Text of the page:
In what may turn out to be the most important transfer involving an American player in years, Jozy Altidore is moving from AZ to Sunderland. Early returns from US fans are mixed, and there is reason to be both excited and worried. But, as Sunderland underwent massive change last season when Martin O'Neill was sacked and Paolo di Canio was brought in, the prospect of Altidore moving Wearside became more interesting. Even if you're one of the skeptics, this move is a fascinating one for both Altidore and Sunderland.
When Di Canio arrived at the Stadium of Light, the approach for Sunderland became more pragmatic, free-flowing, as opposed to Martin O'Neill's style. Jozy Altidore would certainly not have fit in the latter, but how does he fit in Di Canio's system? Kristan Heneage of ESPNFC, who covers Sunderland, provided some clarity:
"Expect to see him line up in a 4-4-2 formation alongside Steven Fletcher and be given more of the donkey work (hard and boring work). The idea is that they compliment each other and Fletcher's poaching is supplemented by Jozy's hard graft and channel running."
While Altidore was never playing in a 4-4-2 with AZ, he did play with other forwards up top, despite being used as a lone forward in Jurgen Klinsmann's preferred 4-2-3-1. Steven Fletcher as a poacher should complement Altidore in the same way Clint Dempsey does for the national team (although Dempsey is better). The major worry for US fans is whether Sunderland have the midfield to give him the necessary service, and Heneage believes they do.
"(Sunderland) do have the midfielders to be creative. Sessegnon and Johnson will be his main supply lines and good ones at that."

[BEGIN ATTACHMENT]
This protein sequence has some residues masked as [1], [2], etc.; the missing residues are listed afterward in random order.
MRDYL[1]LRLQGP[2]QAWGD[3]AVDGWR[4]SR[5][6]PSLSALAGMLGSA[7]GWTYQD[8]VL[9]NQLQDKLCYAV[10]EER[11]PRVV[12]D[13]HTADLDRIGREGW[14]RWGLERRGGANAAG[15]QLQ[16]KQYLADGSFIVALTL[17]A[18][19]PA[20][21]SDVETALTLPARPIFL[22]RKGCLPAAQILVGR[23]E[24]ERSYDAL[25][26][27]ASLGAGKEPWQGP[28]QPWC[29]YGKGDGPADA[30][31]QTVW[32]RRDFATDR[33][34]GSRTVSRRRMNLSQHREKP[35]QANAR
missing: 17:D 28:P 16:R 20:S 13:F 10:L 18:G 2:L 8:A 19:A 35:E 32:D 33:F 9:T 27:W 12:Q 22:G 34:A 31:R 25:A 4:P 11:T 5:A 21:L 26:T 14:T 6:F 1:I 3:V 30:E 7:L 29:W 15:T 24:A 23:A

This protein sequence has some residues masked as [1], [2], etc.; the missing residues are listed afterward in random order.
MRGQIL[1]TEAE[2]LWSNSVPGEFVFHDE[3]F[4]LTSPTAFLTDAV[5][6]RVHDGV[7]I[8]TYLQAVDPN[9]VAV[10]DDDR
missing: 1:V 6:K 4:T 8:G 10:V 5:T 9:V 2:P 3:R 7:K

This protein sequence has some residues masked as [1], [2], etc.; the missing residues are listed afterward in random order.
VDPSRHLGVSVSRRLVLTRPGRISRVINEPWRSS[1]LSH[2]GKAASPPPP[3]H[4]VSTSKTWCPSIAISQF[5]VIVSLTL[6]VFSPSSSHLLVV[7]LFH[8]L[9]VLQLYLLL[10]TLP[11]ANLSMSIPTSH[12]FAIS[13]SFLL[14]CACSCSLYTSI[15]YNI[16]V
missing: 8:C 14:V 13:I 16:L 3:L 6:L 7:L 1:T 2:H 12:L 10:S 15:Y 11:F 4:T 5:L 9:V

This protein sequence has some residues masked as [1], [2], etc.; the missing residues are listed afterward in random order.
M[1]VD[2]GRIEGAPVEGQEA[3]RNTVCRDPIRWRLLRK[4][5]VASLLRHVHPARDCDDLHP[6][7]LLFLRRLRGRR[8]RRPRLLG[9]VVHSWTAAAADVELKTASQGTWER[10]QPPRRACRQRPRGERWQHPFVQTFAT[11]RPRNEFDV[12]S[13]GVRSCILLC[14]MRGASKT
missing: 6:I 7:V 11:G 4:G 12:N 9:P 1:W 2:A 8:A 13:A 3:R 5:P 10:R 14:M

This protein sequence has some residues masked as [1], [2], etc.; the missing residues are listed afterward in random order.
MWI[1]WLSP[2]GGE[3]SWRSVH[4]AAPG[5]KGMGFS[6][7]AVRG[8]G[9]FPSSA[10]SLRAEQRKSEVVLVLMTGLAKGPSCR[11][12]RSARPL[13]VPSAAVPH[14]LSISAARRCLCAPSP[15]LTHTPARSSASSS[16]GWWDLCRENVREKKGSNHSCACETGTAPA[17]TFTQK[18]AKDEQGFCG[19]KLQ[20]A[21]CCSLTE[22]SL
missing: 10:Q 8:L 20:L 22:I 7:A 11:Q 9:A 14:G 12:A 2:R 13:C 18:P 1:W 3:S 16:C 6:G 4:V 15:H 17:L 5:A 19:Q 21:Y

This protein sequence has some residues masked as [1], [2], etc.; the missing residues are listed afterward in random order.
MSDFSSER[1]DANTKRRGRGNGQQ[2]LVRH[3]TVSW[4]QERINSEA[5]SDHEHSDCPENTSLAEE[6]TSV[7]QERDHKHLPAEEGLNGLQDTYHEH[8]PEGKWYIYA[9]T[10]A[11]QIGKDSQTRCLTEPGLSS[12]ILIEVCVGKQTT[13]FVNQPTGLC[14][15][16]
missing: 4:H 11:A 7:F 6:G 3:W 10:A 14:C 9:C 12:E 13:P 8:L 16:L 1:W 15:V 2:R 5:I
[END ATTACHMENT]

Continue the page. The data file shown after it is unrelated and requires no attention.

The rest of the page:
While Adam Johnson did struggle at points last year, he can be a decent passer of the ball, along with the more technical of the two in Stephane Sessegnon. Sebastian Larsson can also create service if needed. On the overall approach for Sunderland under Di Canio, Heneage's response will seem familiar to US National team supporters.
"Overall, they'll be quick transition, with a direct (not long) approach. Ball would be put out wide and then work its way into the box by crossing or through balls. Jozy could thrive in it."
Di Canio's system seems remarkably similar to the one Jurgen Klinsmann runs, aside from the 2 strikers, doesn't it? So long as the midfield and the wingers are able to cross (it helps that Larsson is one of the best dead ball crossers in the Premier League), Altidore should be able to do quite well if it's something he's somewhat familiar with.
Many US fans are colored with fear because of his failures with Hull City in 2009-10, and believe his style is not suited for the English game as a result. While that was a bad season for him, he was 3 years younger and that Hull team was a bit of a trainwreck, and no young striker could have succeeded in that situation. His maturity level has improved dramatically, and dealing with the adversity with Klinsmann that he's dealt with will certainly help him with the pressures of the Premier League.
Or maybe the fear from fans comes from just the team he's playing on? What if he went to another team, such as Newcastle? Heneage also covers Newcastle, and is a supporter of theirs, so what would he think? He didn't give the most ringing endorsement of Alan Pardew and company.
(Newcastle's midfield) is perhaps nicer looking in terms of technical quality, but the derby (3-0 Sunderland over Newcastle at St. James Park last April), didn't exactly show that. It would have been good for Jozy to try Newcastle but then they've been kicking and rushing for most of last season.
In short: while it may have looked nicer on paper to go to Newcastle, Alan Pardew's style doesn't really make it the best situation. Couple that with the instability in the dugout and boardroom with Joe Kinnear as the new director of football, it's probably better for Altidore to become a Mackem than a Geordie at this point.
This move is an important one for Altidore as he is still 23 and coming into his own as the featured target for the US national team. While some of the fears about him in the Premier League may be somewhat founded, on closer look he's set up for more success than first glances would lead you to believe.
He's not scoring 31 goals for Sunderland this season, but 15 would be nice. And based on the evidence, it's probably not that far of a stretch to see that happening.